Innocents, help

  • 2017
  • Annette Messager
  • Mixed media
  • 327 x 300 x 33 cm

For a 2017 commission to create a piece referencing The Massacre of the Innocents (Nicolas Poussin, around 1629, Musée Condé, Chantilly), Annette Messager created Innocents-Help (2017), a large wall installation made up of the words “Innocents” and “Help,” as well as various fragments of fabric and plastic bodies painted black, caught in a net. On the ground, the puppet embodies “the Innocent,” a child; above, the only colored spot is the red “o” of the word “Innocents” like a mouth crying “Help.” The artist uses textile calligraphy to send a message of tragic circumstances. 

© Adagp, Paris, 2020. Photo © Fondation Louis Vuitton / Marc Domage


Annette Messager

Annette Messager belongs to a generation of artists who, since the 1970s, have been rewriting the language of art.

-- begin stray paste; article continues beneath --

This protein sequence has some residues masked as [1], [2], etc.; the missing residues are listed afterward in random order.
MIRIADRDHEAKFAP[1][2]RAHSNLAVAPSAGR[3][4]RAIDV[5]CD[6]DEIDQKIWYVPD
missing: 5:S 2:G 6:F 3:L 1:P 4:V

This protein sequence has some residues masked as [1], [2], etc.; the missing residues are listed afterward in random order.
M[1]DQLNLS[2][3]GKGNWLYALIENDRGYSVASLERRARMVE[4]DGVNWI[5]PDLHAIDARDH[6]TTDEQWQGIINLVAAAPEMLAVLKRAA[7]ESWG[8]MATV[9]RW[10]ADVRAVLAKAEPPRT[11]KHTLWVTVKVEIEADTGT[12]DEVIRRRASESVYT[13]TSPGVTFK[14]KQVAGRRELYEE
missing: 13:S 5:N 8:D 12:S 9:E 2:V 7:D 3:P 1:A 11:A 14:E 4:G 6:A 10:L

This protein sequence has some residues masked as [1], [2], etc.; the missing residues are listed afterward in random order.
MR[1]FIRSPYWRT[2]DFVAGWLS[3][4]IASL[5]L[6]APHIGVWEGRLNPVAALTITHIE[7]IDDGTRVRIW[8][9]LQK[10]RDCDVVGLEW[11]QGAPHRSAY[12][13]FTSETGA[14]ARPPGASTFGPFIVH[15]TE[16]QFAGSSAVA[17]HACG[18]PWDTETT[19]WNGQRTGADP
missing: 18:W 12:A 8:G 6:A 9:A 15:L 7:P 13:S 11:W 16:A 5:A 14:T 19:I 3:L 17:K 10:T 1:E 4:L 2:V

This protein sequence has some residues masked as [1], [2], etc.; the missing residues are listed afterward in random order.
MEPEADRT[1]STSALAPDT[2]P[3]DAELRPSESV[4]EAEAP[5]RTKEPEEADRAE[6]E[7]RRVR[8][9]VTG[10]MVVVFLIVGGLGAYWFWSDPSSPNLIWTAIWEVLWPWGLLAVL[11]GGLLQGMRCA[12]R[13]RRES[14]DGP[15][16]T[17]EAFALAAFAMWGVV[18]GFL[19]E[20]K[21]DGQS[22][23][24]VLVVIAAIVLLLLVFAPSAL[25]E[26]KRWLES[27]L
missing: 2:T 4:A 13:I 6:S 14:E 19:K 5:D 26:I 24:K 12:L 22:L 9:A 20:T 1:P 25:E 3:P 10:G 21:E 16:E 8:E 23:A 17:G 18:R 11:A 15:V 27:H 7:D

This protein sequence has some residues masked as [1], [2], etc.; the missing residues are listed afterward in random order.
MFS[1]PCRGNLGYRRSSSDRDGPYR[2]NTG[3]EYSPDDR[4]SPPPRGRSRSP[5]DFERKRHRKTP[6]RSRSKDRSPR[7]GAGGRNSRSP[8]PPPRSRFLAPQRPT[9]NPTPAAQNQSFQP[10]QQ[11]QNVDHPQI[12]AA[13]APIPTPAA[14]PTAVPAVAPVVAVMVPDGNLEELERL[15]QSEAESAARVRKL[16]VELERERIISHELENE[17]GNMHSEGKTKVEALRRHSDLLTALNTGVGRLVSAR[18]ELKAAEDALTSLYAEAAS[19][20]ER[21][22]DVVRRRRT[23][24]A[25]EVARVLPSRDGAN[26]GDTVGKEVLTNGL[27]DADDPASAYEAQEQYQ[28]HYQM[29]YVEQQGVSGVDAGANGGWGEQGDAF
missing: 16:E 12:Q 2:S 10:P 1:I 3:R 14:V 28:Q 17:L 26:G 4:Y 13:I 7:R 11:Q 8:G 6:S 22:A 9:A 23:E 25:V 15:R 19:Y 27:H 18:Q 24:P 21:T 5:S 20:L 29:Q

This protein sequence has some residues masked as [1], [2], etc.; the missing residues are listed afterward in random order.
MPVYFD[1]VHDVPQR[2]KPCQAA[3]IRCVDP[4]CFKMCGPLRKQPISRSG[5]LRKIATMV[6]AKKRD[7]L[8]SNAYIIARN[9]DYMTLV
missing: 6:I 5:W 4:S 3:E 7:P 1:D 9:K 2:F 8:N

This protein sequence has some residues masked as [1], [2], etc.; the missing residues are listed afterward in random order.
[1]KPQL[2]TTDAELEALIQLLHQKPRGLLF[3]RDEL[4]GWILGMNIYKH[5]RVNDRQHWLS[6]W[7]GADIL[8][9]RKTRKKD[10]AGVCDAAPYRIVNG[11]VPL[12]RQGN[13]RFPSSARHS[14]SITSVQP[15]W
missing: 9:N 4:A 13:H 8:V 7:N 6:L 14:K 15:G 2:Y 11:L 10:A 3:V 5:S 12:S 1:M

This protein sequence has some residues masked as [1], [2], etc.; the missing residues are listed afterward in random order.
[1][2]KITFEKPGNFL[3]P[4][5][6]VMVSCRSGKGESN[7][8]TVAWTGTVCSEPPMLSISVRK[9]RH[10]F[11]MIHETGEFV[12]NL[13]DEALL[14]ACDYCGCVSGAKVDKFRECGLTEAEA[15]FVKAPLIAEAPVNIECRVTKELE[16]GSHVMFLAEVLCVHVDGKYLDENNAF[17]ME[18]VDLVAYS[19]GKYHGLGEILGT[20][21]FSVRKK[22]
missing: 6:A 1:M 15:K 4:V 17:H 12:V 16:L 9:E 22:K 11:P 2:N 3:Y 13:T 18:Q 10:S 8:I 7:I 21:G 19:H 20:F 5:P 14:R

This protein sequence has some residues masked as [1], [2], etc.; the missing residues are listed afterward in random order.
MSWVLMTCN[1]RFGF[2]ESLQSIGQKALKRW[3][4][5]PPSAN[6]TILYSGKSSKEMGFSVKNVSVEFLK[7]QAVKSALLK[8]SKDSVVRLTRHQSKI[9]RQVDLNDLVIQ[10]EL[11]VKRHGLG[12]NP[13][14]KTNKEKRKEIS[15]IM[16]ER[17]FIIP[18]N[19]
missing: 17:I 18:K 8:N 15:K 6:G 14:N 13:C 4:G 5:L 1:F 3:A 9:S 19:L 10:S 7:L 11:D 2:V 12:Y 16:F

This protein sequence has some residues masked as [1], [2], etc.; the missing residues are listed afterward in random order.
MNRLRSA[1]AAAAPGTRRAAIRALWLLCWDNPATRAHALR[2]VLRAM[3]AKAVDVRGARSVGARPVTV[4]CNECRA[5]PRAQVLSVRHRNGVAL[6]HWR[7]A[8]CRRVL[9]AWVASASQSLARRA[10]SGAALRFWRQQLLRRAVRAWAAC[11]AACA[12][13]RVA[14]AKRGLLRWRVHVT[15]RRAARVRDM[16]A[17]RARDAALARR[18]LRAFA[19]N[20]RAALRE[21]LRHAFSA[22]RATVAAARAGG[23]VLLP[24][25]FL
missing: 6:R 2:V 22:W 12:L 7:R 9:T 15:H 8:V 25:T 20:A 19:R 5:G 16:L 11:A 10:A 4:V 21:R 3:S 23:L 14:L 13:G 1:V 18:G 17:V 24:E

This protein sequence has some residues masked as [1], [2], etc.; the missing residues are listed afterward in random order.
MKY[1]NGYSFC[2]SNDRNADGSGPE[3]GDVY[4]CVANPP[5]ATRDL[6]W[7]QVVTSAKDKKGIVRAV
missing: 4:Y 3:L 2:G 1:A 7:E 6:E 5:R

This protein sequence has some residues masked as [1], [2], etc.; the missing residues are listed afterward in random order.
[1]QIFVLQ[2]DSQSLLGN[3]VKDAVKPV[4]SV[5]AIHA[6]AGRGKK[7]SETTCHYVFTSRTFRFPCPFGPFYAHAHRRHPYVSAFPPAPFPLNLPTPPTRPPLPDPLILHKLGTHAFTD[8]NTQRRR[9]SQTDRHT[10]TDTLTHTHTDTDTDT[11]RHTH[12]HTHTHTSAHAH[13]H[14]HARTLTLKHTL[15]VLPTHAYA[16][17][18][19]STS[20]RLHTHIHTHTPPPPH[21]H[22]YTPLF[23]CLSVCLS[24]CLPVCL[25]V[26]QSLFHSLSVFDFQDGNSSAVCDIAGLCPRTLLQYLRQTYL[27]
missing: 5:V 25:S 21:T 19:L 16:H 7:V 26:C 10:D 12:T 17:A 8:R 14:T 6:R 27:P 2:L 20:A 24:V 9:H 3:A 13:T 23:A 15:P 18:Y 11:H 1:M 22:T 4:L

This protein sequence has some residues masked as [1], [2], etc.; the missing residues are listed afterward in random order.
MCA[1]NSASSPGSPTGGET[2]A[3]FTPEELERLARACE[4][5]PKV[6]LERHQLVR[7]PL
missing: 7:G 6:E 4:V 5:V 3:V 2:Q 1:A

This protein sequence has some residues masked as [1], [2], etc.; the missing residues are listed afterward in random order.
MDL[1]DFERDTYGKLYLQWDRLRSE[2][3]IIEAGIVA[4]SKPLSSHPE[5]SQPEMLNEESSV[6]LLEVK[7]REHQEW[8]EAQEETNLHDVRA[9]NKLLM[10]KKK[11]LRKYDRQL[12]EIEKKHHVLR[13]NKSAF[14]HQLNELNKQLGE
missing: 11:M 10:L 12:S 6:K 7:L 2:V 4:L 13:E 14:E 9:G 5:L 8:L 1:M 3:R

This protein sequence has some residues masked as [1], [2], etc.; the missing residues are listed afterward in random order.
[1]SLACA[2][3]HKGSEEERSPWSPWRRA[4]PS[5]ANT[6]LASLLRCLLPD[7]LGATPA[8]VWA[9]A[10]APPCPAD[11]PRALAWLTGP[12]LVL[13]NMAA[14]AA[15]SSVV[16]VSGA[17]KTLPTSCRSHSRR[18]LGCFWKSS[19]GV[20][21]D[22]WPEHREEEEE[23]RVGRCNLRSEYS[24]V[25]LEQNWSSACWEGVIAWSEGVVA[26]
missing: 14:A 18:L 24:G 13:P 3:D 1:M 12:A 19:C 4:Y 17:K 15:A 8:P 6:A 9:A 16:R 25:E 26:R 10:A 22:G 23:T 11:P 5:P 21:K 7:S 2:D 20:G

Without stating a specific position, Messager asserts her dual identity as a woman and an artist. She creates characters that cultivate ambiguity: the Collectionneuse, the Truqueuse, the Amoureuse and the Femme pratique, whose imaginary lives are opportunities to expose prejudice and express what is usually left unsaid. In the 1980s Messager began to incorporate fragments of the body through photography, fur and puppets, inserting them in mechanised worlds, focusing on the emotive and symbolic charge of works that reflect the theatre of life in derisory, grotesque or dramatic fashion. In 2005, Messager received the Golden Lion at the Venice Biennale, where she represented France.

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